WASHINGTON -- A 14-year-old Idaho farm boy won the 1991 National Geography Bee yesterday, correctly naming the land form most commonly associated with orographic precipitation.
David Stillman of Nezperce, Idaho, also identified the capital of Turkey, the flag of China and the South American homeland of the Yanomami to beat nine other boys for the first prize, a $25,000 college scholarship.
The 57 fifth- through eighth-graders who competed in the opening round Wednesday included four girls. About 5 million students had competed in state competitions.
Alex Trebek, host of the television program "Jeopardy!", was moderator. Mr. Trebek's involvement began after he saw a poll highlighting Americans' poor geography skills.
"I wanted to do my part to turn things around," he said.
During the finals, Mr. Trebek drew a mild rebuke from Carlos De La Fuente, a sixth-grader from Chandler, Ariz. Mr. Trebek pronounced Carlos with Spanish inflection while asking the 11-year-old to name the capital of Syria.
"Damascus," said Carlos, "and you don't need to get really Mexican. It's just Carlos."
Each boy had 15 seconds to answer and was eliminated after two misses.
Tom Barringer, an 11-year-old from Delta, Ohio, didn't know that the Yanomami live in Brazil and Venezuela; Liam Burnell, 13, of Falmouth, Maine, missed the Chinese philosophy adopted in the seventh century by Japan (Confucianism); while Rob Leitner, 14, of Carlisle, Pa., didn't know scientists' term for soil layers (horizons).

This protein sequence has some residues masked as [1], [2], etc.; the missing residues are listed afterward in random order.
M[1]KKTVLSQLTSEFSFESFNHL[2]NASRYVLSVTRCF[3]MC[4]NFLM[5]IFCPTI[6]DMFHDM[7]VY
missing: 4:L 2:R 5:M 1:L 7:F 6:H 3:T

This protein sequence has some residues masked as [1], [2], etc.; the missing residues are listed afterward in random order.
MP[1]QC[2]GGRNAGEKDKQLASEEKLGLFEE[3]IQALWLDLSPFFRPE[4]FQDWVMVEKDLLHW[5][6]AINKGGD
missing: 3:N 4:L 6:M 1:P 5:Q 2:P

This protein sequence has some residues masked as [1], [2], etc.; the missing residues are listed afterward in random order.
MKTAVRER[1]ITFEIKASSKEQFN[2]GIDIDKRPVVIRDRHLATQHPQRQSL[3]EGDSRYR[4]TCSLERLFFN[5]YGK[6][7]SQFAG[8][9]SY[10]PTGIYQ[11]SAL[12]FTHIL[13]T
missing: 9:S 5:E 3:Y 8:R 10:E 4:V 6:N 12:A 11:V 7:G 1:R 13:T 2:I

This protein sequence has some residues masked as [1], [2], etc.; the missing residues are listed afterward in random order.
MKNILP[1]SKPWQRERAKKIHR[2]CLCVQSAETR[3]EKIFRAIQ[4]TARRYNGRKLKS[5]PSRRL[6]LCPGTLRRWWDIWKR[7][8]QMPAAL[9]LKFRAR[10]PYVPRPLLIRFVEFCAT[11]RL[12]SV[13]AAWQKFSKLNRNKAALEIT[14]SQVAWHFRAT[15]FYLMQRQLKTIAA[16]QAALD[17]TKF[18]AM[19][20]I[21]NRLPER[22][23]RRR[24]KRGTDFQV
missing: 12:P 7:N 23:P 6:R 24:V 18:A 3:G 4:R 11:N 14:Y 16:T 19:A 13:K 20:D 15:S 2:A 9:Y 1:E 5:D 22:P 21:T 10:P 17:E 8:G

Joe Turner, 14, of Bernie, Mo.; Stephen Gent, 14, of Gulfport, Miss.; Danny Dudis, 14, of Pocomoke City, Md.; and Matthew Coldiron, 14, of Somerset, Ky., were eliminated next, followed by Eliot Brenner, 13, of Richmond, Va., who won a $10,000 scholarship for finishing third.
That left Carlos and David to answer three final questions.
Both knew that the Soviet port of Odessa was in the Ukraine and that the Faroe Islands belong to Denmark. But on the final question, Carlos answered not mountains but tropical rain forest.
Carlos won $15,000 and said he would find his way back next year.
David, the pride of Nezperce, a town of 500, said he had put in about a half-hour of study a day.
Surveys indicating widespread ignorance of world geography prompted National Geographic to start the geography bee three years ago.